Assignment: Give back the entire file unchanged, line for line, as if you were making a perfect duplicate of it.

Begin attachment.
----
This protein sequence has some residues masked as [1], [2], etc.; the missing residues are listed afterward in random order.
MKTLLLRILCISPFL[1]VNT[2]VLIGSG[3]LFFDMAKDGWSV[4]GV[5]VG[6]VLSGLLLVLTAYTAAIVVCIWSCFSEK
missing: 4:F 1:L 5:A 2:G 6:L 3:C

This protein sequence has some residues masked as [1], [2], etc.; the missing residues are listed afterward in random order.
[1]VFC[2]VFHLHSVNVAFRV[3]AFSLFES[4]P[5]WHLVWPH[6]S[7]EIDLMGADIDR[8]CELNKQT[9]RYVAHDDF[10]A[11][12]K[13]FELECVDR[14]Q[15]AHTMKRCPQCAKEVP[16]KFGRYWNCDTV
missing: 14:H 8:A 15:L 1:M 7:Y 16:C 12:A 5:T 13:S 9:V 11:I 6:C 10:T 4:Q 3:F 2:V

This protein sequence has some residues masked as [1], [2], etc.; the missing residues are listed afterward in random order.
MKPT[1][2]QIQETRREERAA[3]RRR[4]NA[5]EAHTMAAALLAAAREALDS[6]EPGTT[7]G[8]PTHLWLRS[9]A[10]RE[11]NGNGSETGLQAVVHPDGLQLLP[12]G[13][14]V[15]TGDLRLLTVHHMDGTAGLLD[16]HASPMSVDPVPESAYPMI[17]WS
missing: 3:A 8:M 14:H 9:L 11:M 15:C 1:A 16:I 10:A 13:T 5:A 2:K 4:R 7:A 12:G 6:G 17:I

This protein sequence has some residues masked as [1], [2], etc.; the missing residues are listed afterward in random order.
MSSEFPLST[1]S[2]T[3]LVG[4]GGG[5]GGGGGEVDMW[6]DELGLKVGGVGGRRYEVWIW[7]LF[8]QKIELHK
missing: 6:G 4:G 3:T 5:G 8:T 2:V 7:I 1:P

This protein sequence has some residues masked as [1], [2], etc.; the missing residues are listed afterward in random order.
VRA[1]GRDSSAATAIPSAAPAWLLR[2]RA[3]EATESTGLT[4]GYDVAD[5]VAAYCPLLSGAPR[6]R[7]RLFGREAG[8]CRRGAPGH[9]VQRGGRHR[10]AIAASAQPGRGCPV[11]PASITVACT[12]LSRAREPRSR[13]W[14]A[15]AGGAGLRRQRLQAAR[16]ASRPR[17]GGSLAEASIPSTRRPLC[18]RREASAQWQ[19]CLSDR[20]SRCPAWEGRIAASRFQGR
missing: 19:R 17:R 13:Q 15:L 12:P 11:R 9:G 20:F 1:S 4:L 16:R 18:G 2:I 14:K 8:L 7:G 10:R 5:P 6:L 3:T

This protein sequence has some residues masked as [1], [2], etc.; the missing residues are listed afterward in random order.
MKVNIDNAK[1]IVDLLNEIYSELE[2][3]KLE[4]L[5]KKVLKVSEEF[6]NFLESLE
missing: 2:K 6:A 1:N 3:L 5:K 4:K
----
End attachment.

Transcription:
This protein sequence has some residues masked as [1], [2], etc.; the missing residues are listed afterward in random order.
MKTLLLRILCISPFL[1]VNT[2]VLIGSG[3]LFFDMAKDGWSV[4]GV[5]VG[6]VLSGLLLVLTAYTAAIVVCIWSCFSEK
missing: 4:F 1:L 5:A 2:G 6:L 3:C

This protein sequence has some residues masked as [1], [2], etc.; the missing residues are listed afterward in random order.
[1]VFC[2]VFHLHSVNVAFRV[3]AFSLFES[4]P[5]WHLVWPH[6]S[7]EIDLMGADIDR[8]CELNKQT[9]RYVAHDDF[10]A[11][12]K[13]FELECVDR[14]Q[15]AHTMKRCPQCAKEVP[16]KFGRYWNCDTV
missing: 14:H 8:A 15:L 1:M 7:Y 16:C 12:A 5:T 13:S 9:V 11:I 6:C 10:T 4:Q 3:F 2:V

This protein sequence has some residues masked as [1], [2], etc.; the missing residues are listed afterward in random order.
MKPT[1][2]QIQETRREERAA[3]RRR[4]NA[5]EAHTMAAALLAAAREALDS[6]EPGTT[7]G[8]PTHLWLRS[9]A[10]RE[11]NGNGSETGLQAVVHPDGLQLLP[12]G[13][14]V[15]TGDLRLLTVHHMDGTAGLLD[16]HASPMSVDPVPESAYPMI[17]WS
missing: 3:A 8:M 14:H 9:L 11:M 15:C 1:A 16:I 10:A 13:T 5:A 2:K 4:R 7:A 12:G 6:G 17:I

This protein sequence has some residues masked as [1], [2], etc.; the missing residues are listed afterward in random order.
MSSEFPLST[1]S[2]T[3]LVG[4]GGG[5]GGGGGEVDMW[6]DELGLKVGGVGGRRYEVWIW[7]LF[8]QKIELHK
missing: 6:G 4:G 3:T 5:G 8:T 2:V 7:I 1:P

This protein sequence has some residues masked as [1], [2], etc.; the missing residues are listed afterward in random order.
VRA[1]GRDSSAATAIPSAAPAWLLR[2]RA[3]EATESTGLT[4]GYDVAD[5]VAAYCPLLSGAPR[6]R[7]RLFGREAG[8]CRRGAPGH[9]VQRGGRHR[10]AIAASAQPGRGCPV[11]PASITVACT[12]LSRAREPRSR[13]W[14]A[15]AGGAGLRRQRLQAAR[16]ASRPR[17]GGSLAEASIPSTRRPLC[18]RREASAQWQ[19]CLSDR[20]SRCPAWEGRIAASRFQGR
missing: 19:R 17:R 13:Q 15:L 12:P 11:R 9:G 20:F 1:S 4:L 16:R 18:G 2:I 14:K 8:L 7:G 10:R 5:P 6:L 3:T

This protein sequence has some residues masked as [1], [2], etc.; the missing residues are listed afterward in random order.
MKVNIDNAK[1]IVDLLNEIYSELE[2][3]KLE[4]L[5]KKVLKVSEEF[6]NFLESLE
missing: 2:K 6:A 1:N 3:L 5:K 4:K